At Title | Pipe™, we understand the importance of understanding a topic and solution prior to using a product. Let’s talk about common questions about wire fraud and how we protect your transaction.
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Real estate wire fraud occurs when a criminal provides a buyer of a property with fraudulent wiring instructions that direct closing funds to the criminal’s own bank account rather than the title, settlement, or closing company. There are many ways in which this happens – the email accounts of attornies, real estate agents or settlement representatives can be hacked or spoofed, or a scammer may call a buyer pretending to be a representative of the settlement company to offer the updated wiring instructions.
There are a few reasons why criminals target real estate closings. First, real estate involves large sums of money changing hands, which makes it an ideal opportunity for scammers. These criminals also understand that they can take advantage of the fact that there are upwards of fifteen people involved in a real estate transactions, all which are not made know until different points in the transaction. Homeowners are likely to comply with a request to update the wiring instructions, in order to not lose the home they’re buying, especially when it seems to have come from a legitimate email address. Finally, real estate wire fraud occurs because not enough professionals involved in the home buying process have sufficient safeguards in place to protect their clients.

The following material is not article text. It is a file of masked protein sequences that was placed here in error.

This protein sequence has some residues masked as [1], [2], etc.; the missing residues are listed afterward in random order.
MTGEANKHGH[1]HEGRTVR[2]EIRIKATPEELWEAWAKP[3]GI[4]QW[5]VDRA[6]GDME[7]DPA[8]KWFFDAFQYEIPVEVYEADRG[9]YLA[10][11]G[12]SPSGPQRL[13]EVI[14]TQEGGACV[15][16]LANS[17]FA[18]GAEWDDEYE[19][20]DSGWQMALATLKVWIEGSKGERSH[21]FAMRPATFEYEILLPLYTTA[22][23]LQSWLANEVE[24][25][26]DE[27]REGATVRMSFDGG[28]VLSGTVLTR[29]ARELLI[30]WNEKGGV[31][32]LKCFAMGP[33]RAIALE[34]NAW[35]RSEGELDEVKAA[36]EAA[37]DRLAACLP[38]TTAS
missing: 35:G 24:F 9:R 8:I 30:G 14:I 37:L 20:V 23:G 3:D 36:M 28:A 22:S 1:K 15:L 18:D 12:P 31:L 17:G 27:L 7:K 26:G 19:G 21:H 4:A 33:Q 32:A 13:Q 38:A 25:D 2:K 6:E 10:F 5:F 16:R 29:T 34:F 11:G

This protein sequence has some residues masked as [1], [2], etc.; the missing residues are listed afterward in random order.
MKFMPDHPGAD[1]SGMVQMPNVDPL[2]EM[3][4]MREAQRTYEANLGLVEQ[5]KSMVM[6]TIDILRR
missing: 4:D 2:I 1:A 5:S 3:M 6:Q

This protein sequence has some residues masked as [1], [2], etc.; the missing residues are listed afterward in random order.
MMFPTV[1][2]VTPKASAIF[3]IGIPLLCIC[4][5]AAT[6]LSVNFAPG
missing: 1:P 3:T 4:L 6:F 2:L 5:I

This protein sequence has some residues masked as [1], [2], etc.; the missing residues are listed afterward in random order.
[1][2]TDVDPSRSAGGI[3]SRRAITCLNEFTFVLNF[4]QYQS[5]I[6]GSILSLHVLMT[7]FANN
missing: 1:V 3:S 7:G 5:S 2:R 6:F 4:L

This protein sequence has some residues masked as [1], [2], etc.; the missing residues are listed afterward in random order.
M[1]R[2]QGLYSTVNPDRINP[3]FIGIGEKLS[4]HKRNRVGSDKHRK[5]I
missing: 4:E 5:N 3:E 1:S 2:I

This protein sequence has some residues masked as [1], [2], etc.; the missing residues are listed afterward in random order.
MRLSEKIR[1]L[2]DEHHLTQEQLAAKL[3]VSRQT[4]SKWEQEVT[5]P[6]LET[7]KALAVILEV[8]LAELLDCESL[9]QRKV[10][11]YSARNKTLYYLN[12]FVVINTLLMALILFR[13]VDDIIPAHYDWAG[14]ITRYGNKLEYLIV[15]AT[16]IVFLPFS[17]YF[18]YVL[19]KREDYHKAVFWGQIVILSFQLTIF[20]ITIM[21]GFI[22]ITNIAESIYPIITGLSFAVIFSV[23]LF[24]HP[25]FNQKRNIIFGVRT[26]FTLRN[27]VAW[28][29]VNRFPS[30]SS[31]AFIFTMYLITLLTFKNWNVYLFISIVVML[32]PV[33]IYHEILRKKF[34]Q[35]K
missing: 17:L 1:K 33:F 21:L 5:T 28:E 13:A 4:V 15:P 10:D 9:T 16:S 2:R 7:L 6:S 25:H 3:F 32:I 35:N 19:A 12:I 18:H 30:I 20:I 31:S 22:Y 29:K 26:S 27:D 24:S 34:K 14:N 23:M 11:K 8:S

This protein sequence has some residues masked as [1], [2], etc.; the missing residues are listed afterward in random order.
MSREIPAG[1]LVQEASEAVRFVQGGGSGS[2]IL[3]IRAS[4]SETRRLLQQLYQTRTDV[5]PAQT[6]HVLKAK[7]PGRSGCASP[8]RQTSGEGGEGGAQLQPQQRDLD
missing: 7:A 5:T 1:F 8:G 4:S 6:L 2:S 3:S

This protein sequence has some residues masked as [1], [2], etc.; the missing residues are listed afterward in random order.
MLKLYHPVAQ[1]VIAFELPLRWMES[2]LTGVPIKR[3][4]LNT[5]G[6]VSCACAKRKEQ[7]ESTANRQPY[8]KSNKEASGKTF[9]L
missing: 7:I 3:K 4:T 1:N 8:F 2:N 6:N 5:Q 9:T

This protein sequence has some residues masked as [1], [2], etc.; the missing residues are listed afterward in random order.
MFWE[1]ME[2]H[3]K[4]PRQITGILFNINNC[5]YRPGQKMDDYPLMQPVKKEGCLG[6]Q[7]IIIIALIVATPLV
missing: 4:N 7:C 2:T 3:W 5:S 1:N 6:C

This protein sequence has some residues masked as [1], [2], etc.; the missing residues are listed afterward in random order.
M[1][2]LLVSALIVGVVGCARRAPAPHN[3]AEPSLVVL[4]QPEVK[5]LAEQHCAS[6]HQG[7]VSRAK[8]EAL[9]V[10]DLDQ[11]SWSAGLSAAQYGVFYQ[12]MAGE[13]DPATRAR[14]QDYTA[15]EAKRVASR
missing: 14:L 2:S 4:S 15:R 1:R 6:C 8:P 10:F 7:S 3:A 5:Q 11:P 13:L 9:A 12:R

That is why Title | Pipe™ was created.
If you are a consumer, the best way to protect yourself from real estate wire fraud is to understand the closing process and verify any requests for funds or personal information with the requesting party before sending funds. For example, if your escrow emails you to inform you that funds need to be wired a day in advance, call your escrow officer directly to confirm this information. When you find your next home you may also wish to ask if your REALTOR® uses Title | Pipe™, which offers the best possible protection against real estate wire fraud.
Call your bank immediately to see if the funds can be retrieved or recalled and contact your REALTOR®, lender, and settlement company. Changer your email password in case your account has been hacked. The crime should also be reported to the FBI’s Internet Crime Complaint Center.
It depends. Oftentimes it falls upon the consumer who bears the responsibility, and the repercussions for real estate wire fraud, because they willingly sent the funds, even it was under false pretenses. However, there have been court cases that have found other parties liable, including real estate agents, brokers, and escrow companies. In the end, it is far better to be proactive about preventing wire fraud from happening than determining who is the responsible party. Title | Pipe™ is your single solution to being proactive about preventing wire fraud from happening in your transaction.
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